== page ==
People forget that the Ottawa Senators--winners of 11 Stanley Cups--once died from the failure of their owners. But then, 1934 is ancient history for many.

    Given this region's rich hockey heritage, I believe Ottawa fans deserve a team that is dedicated to excellence in every aspect, regardless of their place in the standings.

    While Mr Melnyk's investment and passion are to be applauded, IMHO both he and Mr Murray have dropped the ball this season.

    Would it have been so difficult after last year's playoff debacle to come out and say to the fans, "We're not happy with the team's performance, and we're going to make some changes. We want to thank you for your support and we are asking for your patience. We won't win every game, but we guarantee this team will play its heart out every game."?

    Instead, fans were offered false hopes. Players were let go. A few free agents were signed. The pitch from Mr Murray was "we're going to be defensively responsible and harder to play against." A coach was hired and the party line was 'accountability'. That same coach was fired half a season later and replaced by another coach who promised 'accountability'. This after the owner and the general manager had sent a series of messages that promised 'accountability'.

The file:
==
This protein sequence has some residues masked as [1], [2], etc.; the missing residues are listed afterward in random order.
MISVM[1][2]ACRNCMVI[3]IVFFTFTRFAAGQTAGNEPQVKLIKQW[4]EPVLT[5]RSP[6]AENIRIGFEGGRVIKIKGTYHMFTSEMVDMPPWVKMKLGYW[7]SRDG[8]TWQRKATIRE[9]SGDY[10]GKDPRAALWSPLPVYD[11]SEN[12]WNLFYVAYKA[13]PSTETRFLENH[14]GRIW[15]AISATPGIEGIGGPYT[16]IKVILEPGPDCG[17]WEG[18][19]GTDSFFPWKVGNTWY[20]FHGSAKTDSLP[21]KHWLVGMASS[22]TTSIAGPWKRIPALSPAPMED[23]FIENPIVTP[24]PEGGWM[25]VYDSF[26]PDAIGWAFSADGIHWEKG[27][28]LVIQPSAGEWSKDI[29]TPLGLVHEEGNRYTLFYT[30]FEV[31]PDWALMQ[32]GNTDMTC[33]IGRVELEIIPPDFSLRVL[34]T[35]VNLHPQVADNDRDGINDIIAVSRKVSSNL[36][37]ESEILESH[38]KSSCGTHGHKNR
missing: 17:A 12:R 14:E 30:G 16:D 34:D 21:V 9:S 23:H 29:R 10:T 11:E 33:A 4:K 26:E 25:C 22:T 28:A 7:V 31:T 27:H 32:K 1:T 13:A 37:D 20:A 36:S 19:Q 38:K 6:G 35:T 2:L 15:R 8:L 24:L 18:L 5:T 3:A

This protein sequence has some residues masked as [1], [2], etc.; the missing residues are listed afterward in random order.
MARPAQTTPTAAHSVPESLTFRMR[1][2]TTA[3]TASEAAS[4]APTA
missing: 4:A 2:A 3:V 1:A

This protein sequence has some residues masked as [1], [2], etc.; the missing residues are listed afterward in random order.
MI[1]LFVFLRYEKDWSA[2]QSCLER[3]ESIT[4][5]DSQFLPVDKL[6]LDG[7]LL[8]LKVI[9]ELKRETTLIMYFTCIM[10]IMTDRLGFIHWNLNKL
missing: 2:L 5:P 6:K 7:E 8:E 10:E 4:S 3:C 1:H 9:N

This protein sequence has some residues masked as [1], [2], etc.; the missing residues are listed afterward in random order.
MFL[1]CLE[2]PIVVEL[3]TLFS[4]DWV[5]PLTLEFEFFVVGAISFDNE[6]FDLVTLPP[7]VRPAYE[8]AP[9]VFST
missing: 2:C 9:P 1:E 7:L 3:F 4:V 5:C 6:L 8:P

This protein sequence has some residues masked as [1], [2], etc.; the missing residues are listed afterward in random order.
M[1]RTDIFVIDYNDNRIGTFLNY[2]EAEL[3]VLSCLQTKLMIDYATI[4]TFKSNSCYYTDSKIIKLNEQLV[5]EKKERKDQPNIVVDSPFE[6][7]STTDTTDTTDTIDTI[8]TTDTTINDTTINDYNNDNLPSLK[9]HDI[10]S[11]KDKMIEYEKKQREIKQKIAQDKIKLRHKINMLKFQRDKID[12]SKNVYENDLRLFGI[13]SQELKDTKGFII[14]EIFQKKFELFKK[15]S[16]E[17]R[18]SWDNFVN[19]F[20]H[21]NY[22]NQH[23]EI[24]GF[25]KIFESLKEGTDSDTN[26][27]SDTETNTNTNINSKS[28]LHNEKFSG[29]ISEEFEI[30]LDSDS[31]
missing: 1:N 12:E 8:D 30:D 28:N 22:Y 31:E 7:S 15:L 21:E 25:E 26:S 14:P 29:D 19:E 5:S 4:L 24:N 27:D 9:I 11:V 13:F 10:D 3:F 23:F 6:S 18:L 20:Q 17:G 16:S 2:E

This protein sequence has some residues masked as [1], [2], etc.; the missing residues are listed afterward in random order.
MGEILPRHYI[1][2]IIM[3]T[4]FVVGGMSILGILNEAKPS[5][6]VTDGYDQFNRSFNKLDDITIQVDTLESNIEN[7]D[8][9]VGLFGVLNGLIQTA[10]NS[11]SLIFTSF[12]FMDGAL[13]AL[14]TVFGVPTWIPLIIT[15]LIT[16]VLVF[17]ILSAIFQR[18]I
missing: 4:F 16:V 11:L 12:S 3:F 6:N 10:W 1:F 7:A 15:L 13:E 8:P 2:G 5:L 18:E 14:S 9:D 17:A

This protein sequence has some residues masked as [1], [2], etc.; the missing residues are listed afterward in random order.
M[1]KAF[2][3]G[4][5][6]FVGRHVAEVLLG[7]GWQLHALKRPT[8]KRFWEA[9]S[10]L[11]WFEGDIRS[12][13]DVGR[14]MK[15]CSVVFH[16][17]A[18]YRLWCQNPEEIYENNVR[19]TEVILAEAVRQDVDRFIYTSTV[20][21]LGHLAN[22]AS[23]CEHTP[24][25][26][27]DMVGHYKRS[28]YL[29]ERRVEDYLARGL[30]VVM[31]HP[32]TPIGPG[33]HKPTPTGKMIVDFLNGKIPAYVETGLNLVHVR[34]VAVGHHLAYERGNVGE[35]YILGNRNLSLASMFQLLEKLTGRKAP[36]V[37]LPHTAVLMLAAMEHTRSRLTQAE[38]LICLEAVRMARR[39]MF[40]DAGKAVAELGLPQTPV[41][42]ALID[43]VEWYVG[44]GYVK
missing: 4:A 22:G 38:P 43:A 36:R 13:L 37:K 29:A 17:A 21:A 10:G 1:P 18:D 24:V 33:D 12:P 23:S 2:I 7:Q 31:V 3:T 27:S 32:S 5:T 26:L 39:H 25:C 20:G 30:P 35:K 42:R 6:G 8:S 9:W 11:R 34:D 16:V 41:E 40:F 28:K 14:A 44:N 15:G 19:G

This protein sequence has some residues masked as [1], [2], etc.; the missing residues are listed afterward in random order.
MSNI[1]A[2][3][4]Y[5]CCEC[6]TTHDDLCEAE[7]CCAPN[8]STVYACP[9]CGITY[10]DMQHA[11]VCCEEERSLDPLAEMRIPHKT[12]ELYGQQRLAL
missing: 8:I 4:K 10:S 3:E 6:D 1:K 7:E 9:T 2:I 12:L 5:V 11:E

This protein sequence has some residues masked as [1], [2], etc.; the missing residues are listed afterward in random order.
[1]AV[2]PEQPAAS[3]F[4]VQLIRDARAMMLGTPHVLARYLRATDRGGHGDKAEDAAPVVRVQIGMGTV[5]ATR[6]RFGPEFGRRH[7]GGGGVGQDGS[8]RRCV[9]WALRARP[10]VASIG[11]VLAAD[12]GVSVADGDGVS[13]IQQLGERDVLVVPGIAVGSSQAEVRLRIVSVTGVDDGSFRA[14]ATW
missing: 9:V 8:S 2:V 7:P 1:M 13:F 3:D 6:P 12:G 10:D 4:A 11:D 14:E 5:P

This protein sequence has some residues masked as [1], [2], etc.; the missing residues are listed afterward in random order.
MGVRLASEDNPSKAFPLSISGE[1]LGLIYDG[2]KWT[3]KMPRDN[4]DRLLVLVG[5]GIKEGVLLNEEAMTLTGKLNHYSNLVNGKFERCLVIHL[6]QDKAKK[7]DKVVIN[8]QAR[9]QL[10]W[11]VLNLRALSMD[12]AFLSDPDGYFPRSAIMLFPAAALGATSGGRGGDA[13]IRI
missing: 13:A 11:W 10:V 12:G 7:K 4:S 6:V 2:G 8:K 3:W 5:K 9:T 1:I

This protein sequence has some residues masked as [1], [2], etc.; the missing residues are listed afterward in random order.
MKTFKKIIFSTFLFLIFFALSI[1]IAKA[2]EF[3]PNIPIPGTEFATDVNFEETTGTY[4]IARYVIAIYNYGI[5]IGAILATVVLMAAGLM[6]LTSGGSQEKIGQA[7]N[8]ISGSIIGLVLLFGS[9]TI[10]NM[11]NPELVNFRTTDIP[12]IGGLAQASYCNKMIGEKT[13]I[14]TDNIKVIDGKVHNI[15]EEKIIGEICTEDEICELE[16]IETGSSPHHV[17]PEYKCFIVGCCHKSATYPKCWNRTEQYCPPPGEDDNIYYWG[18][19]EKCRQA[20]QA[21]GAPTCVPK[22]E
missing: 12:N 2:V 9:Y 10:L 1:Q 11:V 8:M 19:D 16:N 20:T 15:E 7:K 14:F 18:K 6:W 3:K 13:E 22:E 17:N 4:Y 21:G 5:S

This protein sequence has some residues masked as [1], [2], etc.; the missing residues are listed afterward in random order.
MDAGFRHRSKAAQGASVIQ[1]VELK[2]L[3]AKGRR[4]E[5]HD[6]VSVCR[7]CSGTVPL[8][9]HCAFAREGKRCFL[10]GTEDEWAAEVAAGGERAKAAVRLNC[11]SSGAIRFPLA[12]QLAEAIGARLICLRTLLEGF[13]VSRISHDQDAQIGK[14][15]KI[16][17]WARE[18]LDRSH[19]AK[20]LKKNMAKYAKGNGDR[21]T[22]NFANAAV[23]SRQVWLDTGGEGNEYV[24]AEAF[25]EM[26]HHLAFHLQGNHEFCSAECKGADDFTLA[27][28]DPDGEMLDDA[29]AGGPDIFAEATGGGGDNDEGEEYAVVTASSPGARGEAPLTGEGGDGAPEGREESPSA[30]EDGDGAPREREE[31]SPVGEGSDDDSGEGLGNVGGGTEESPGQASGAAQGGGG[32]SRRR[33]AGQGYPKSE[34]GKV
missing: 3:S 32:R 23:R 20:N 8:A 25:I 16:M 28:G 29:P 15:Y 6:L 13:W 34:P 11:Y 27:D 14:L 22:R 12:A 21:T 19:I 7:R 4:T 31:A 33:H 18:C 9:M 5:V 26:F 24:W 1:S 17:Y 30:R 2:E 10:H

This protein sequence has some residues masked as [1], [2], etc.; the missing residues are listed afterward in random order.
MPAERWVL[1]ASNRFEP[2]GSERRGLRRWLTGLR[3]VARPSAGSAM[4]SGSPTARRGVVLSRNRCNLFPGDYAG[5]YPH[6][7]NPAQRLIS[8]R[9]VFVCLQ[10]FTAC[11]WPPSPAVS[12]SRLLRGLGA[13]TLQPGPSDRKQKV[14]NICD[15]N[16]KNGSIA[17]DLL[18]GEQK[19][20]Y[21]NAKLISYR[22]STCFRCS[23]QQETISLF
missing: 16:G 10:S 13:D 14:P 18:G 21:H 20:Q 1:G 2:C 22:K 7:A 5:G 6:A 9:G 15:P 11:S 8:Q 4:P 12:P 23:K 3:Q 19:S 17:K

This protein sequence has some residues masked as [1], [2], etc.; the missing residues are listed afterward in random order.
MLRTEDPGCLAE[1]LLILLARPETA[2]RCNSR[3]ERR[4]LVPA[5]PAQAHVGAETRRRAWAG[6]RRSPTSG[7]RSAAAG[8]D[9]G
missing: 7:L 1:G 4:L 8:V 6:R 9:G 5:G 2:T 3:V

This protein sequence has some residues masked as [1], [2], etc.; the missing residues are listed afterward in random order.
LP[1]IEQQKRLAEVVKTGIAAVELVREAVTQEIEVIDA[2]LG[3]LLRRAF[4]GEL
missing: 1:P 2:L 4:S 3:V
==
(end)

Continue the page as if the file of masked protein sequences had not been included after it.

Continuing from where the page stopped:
I, for one, had believed that Melnyk and Murray had a plan; a long term plan based on the hiring of a coach who had a solid pedigree as an NHL player, experience coaching teams in transition (Chicago and Anaheim) and impressive successes in junior hockey and several World Junior Championships.

    But the clumsy way Craig Hartsburg was axed, scuttled that belief.